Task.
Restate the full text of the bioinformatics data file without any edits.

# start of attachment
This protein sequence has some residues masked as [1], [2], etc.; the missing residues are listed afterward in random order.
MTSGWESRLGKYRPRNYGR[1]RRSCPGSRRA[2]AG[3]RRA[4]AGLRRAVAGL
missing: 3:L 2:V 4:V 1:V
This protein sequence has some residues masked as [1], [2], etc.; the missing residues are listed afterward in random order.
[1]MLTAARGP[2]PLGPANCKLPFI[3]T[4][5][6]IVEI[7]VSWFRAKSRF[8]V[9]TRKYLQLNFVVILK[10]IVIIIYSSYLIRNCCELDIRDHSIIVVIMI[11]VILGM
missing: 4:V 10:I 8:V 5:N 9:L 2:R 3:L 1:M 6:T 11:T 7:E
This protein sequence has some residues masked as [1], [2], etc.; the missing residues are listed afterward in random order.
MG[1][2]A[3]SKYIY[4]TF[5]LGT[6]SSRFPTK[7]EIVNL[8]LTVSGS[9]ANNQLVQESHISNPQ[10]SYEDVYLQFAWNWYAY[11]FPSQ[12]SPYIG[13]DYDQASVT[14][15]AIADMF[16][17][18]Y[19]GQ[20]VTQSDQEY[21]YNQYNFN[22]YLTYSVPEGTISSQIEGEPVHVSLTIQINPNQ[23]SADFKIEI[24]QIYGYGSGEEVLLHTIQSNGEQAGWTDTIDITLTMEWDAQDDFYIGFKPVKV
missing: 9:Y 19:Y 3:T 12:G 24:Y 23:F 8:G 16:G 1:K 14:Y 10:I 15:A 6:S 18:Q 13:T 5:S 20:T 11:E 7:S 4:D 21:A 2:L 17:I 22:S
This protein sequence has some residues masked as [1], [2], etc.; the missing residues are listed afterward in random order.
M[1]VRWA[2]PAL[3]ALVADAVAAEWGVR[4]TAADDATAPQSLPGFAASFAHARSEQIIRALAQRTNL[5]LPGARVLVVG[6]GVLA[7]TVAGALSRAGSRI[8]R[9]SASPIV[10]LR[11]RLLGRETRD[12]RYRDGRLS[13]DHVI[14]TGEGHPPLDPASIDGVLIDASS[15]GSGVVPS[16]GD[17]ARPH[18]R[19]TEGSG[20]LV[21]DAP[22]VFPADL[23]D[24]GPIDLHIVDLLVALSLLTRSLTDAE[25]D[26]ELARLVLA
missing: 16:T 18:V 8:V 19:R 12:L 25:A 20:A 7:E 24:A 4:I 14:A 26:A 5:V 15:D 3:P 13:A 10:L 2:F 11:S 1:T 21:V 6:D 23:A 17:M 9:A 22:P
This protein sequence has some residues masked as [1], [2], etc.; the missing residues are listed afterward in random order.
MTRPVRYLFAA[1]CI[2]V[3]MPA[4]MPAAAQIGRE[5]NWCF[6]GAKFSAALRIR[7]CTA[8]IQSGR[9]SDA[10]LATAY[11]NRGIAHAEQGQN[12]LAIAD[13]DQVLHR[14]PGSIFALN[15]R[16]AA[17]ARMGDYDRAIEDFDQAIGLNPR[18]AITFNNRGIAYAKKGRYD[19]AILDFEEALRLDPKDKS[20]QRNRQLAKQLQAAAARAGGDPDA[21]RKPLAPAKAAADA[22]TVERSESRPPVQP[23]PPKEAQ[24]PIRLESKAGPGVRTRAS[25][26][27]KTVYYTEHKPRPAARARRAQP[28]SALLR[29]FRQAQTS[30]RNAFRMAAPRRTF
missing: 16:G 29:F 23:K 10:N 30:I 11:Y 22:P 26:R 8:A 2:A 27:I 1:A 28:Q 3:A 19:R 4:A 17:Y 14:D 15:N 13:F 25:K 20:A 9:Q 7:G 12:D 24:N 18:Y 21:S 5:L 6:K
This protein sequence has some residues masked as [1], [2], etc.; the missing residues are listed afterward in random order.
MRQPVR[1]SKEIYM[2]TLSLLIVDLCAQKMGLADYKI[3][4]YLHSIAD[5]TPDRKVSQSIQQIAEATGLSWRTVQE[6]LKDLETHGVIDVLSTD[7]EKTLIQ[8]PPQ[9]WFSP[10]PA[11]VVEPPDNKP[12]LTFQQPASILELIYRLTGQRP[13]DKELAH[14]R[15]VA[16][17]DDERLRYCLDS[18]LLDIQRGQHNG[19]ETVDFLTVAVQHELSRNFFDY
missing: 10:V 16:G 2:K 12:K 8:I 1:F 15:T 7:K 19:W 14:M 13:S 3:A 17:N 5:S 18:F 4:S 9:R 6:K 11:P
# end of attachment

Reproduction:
This protein sequence has some residues masked as [1], [2], etc.; the missing residues are listed afterward in random order.
MTSGWESRLGKYRPRNYGR[1]RRSCPGSRRA[2]AG[3]RRA[4]AGLRRAVAGL
missing: 3:L 2:V 4:V 1:V
This protein sequence has some residues masked as [1], [2], etc.; the missing residues are listed afterward in random order.
[1]MLTAARGP[2]PLGPANCKLPFI[3]T[4][5][6]IVEI[7]VSWFRAKSRF[8]V[9]TRKYLQLNFVVILK[10]IVIIIYSSYLIRNCCELDIRDHSIIVVIMI[11]VILGM
missing: 4:V 10:I 8:V 5:N 9:L 2:R 3:L 1:M 6:T 11:T 7:E
This protein sequence has some residues masked as [1], [2], etc.; the missing residues are listed afterward in random order.
MG[1][2]A[3]SKYIY[4]TF[5]LGT[6]SSRFPTK[7]EIVNL[8]LTVSGS[9]ANNQLVQESHISNPQ[10]SYEDVYLQFAWNWYAY[11]FPSQ[12]SPYIG[13]DYDQASVT[14][15]AIADMF[16][17][18]Y[19]GQ[20]VTQSDQEY[21]YNQYNFN[22]YLTYSVPEGTISSQIEGEPVHVSLTIQINPNQ[23]SADFKIEI[24]QIYGYGSGEEVLLHTIQSNGEQAGWTDTIDITLTMEWDAQDDFYIGFKPVKV
missing: 9:Y 19:Y 3:T 12:G 24:Y 23:F 8:G 16:G 1:K 14:Y 10:I 15:A 6:S 18:Q 13:T 5:S 20:T 11:E 7:S 4:D 21:A 2:L 17:I 22:S
This protein sequence has some residues masked as [1], [2], etc.; the missing residues are listed afterward in random order.
M[1]VRWA[2]PAL[3]ALVADAVAAEWGVR[4]TAADDATAPQSLPGFAASFAHARSEQIIRALAQRTNL[5]LPGARVLVVG[6]GVLA[7]TVAGALSRAGSRI[8]R[9]SASPIV[10]LR[11]RLLGRETRD[12]RYRDGRLS[13]DHVI[14]TGEGHPPLDPASIDGVLIDASS[15]GSGVVPS[16]GD[17]ARPH[18]R[19]TEGSG[20]LV[21]DAP[22]VFPADL[23]D[24]GPIDLHIVDLLVALSLLTRSLTDAE[25]D[26]ELARLVLA
missing: 16:T 18:V 8:V 19:R 12:L 25:A 20:A 7:E 24:A 4:I 14:A 26:A 5:V 15:D 3:P 13:A 10:L 2:F 11:S 1:T 21:V 6:D 23:A 17:M 9:A 22:P
This protein sequence has some residues masked as [1], [2], etc.; the missing residues are listed afterward in random order.
MTRPVRYLFAA[1]CI[2]V[3]MPA[4]MPAAAQIGRE[5]NWCF[6]GAKFSAALRIR[7]CTA[8]IQSGR[9]SDA[10]LATAY[11]NRGIAHAEQGQN[12]LAIAD[13]DQVLHR[14]PGSIFALN[15]R[16]AA[17]ARMGDYDRAIEDFDQAIGLNPR[18]AITFNNRGIAYAKKGRYD[19]AILDFEEALRLDPKDKS[20]QRNRQLAKQLQAAAARAGGDPDA[21]RKPLAPAKAAADA[22]TVERSESRPPVQP[23]PPKEAQ[24]PIRLESKAGPGVRTRAS[25][26][27]KTVYYTEHKPRPAARARRAQP[28]SALLR[29]FRQAQTS[30]RNAFRMAAPRRTF
missing: 16:G 29:F 23:K 10:N 30:I 11:Y 22:P 26:R 8:A 2:A 27:I 1:A 28:Q 3:A 19:R 4:A 17:Y 14:D 15:N 13:F 25:K 20:A 9:Q 7:G 12:D 24:N 18:Y 21:S 5:L 6:K
This protein sequence has some residues masked as [1], [2], etc.; the missing residues are listed afterward in random order.
MRQPVR[1]SKEIYM[2]TLSLLIVDLCAQKMGLADYKI[3][4]YLHSIAD[5]TPDRKVSQSIQQIAEATGLSWRTVQE[6]LKDLETHGVIDVLSTD[7]EKTLIQ[8]PPQ[9]WFSP[10]PA[11]VVEPPDNKP[12]LTFQQPASILELIYRLTGQRP[13]DKELAH[14]R[15]VA[16][17]DDERLRYCLDS[18]LLDIQRGQHNG[19]ETVDFLTVAVQHELSRNFFDY
missing: 10:V 16:G 2:K 12:K 8:I 1:F 15:T 7:K 19:W 14:M 13:S 3:A 17:N 5:S 18:F 4:S 9:R 6:K 11:P